Hyperledger Fabric is a Blockchain framework that was initiated and maintained by IBM that is now being hosted under Linux Foundation’s Hyperledger umbrella. Hyperledger Fabric offers a modular architecture with a wide range of flexible consensus algorithms. Like Bitcoin or Ethereum, a Fabric Blockchain infrastructure has a shared ledger and a bundle of smart contracts. But unlike a Bitcoin or Ethereum Blockchain, Fabric is a permissioned Blockchain framework specialized for private businesses and organizations. It means that Bitcoin and Ethereum are for public use while Fabric users will need permissions to both join the Blockchain network as well as conduct transactions. Moreover, every transaction needs to be signed and verified, thus the transaction authorization must be achieved and maintained in a Fabric system.
Hyperledger Fabric uses a special consensus model to guarantee that all nodes are updated with the same value. The process is: Execute – Order – Validate.
An endorsing peer—a dedicated, predefined party in the network—simulates a transaction (without any modification to ledger at this stage) and then signs a returning proposal, which indicates a sequence of read/write operations on the transaction.
An orderer collects transactions into a block and then disseminates the block to all peers.
The peer nodes validate the transactions in a block before adding it to the local chain, which is a copy of the shared ledger.
Hyperledger Fabric offers a model for creating channels in which a group of participants can privately communicate and share data. This model is important because the participants in a Blockchain network may be competitors from different organizations, and so their confidentiality must be maintained.
Hyperledger also provides a modular architecture in which the administrators can switch between options of ledger data formats, select different consensus models, and choose various types of membership service providers.
Ethereum and Bitcoin have existing networks and test-networks with a predefined architecture and fix components whilst a Fabric Blockchain needs to be built with a set of business-oriented components and models.
As the most basic form of a Blockchain network, a Fabric infrastructure has a bundle of nodes maintaining a shared ledger. As a private and permissioned Blockchain network for business, Fabric needs several additional components for further operations that never occur in a public use Blockchain network.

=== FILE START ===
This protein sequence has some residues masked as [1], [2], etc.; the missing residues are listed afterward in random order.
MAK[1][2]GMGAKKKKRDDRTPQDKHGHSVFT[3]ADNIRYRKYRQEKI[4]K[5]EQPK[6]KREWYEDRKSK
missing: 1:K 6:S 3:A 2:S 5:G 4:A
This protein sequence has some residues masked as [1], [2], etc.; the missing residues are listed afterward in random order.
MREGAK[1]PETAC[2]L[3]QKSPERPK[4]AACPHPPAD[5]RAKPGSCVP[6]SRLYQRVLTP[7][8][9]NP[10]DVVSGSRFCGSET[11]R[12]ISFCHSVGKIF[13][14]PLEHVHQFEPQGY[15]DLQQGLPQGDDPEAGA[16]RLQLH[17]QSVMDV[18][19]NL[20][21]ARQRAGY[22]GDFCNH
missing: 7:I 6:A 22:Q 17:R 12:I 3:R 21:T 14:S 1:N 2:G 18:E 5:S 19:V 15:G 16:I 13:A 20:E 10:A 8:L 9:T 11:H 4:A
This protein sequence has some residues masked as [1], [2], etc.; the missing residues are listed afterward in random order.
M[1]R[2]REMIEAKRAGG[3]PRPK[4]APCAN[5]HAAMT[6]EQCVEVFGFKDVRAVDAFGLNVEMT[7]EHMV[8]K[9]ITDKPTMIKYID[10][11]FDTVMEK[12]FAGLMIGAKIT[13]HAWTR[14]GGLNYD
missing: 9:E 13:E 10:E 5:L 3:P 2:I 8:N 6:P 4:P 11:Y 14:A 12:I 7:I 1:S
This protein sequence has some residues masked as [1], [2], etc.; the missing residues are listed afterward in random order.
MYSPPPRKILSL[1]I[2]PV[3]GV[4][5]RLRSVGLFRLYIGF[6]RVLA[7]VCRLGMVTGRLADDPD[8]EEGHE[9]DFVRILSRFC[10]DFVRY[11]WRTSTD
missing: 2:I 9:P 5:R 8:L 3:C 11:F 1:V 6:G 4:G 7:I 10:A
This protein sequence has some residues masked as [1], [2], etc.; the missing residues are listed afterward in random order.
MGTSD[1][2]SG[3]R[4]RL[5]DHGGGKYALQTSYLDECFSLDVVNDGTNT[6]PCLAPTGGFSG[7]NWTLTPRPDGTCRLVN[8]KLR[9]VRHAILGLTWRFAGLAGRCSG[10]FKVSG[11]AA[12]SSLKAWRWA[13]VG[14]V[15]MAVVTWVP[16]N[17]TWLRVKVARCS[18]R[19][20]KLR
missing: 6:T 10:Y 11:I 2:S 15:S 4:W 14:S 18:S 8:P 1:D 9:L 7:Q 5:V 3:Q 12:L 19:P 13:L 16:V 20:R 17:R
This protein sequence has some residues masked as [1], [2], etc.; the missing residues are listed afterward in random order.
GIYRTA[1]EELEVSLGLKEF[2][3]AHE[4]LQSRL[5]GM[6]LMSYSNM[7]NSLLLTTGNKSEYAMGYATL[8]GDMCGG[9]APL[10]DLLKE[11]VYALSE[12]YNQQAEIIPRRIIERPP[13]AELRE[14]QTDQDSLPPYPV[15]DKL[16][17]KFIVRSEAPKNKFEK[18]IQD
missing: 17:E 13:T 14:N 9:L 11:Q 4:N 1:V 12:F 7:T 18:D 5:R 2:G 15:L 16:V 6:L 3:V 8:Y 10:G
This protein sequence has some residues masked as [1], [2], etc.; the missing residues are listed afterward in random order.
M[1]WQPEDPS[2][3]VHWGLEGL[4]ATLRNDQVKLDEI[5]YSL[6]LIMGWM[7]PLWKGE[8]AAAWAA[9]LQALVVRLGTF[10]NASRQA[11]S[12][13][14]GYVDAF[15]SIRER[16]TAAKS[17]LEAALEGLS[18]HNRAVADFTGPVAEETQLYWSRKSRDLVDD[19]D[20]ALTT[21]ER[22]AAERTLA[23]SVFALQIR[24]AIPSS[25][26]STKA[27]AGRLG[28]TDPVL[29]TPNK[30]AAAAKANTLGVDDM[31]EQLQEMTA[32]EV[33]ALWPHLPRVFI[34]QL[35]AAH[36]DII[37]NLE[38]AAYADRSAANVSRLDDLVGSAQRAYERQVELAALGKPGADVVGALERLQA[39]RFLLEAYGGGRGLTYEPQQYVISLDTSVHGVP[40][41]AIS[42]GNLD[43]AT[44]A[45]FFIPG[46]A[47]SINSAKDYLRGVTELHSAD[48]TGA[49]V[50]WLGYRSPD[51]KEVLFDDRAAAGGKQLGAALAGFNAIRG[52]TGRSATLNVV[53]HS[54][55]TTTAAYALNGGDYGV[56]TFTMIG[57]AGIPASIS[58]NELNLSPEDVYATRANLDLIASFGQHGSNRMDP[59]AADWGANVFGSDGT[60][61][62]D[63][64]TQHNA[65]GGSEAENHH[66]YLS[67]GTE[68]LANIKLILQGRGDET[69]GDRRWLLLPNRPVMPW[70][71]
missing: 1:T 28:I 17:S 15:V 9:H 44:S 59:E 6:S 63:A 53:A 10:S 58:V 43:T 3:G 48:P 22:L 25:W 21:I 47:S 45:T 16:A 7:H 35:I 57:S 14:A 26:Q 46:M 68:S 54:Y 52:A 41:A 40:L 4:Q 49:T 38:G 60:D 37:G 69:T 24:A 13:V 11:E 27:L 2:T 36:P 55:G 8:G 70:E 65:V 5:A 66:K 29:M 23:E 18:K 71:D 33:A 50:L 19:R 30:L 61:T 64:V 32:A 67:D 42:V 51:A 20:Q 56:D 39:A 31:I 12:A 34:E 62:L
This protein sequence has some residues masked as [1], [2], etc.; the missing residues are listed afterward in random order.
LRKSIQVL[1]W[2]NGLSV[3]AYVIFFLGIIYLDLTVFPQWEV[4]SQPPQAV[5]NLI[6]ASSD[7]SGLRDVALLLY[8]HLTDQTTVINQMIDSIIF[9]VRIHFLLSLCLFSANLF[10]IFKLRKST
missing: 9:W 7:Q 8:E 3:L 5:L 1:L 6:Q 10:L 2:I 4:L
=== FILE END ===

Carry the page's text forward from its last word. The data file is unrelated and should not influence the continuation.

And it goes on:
Membership Service Provider (MSP)
Because Hyperledger Fabric is a permissioned Blockchain framework, managing identities is a key component for all its operations. MSP issues a X.509 PKI certificate for each user, and all participants on the network will use their own certificates to interact with the network. For each organization, the Fabric network can be configured with a dedicated Certificate of Authority (CA) or a hierarchy CA structure including a Root CA and several Intermediate authorities.
Peers are the basic components needed to form a Blockchain peer-to-peer network. Each of the peers keeps a copy of the shared ledger while only a few of them are responsible to host and execute smart contracts. There are 2 types of peers on the network:
Endorsing peers: peers with the smart contract installed and used for endorsement.
Normal peers: peers with a ledger copy only.
In the current release version of Fabric (release 1.4), an orderer is responsible for ordering endorsed transactions into blocks, and then disseminating the blocks to all peers for validation. Even though its functionality is simple, it is one of the most important components in the network. Currently there are 2 types of ordering services:
SOLO: a single node ordering service that is only used in the development stage due to its risky nature and potential to cause various types of fault tolerances.
Kafka: an ordering service consisting of a group of orderers who communicate by passing messages through a Kafka broker.
A business Blockchain is an industry scaled network in which all clients, alliances, and competitors participate and exchange information, quotes, or contracts. To guarantee data privacy, Fabric allows participants to create their own private channels that encapsulate and protect the members’ transactions.
To be able to cooperate with each other, all participants on the same channel must share a common set of rules, conditions, and processes. A smart contract consists of a business model and the corresponding rules manipulating said model. In Hyperledger Fabric, smart contracts can be developed in different programming languages such as Golang, Nodejs, and Java to name a few.
A client application is an assembly of some UIs, backends, and smart contracts. While essential business rules are implemented in the contracts, the backends and UIs can be customized for each participant. Fabric SDK is provided to bridge the gap between the contracts and different backends and UIs.
Hyperledger Fabric is designed to be a flexible Blockchain for businesses and aims to solve various types of complex business models that require engagement between multiple parties. One of the typical scenarios is the international exchange business, which requires the participation of many importers, exporters, banks, carriers, and government organizations. Another could be a logistic business that involves many manufactures, carriers, customs and borders, post offices, and many more individuals. A business scenario of the sort would create tons of paperwork for its users; that, or the users must put their trust in dozens of online services across numerous countries and languages. Instead, why not explore how flexible and effective Fabric is and use it to solve your own problems?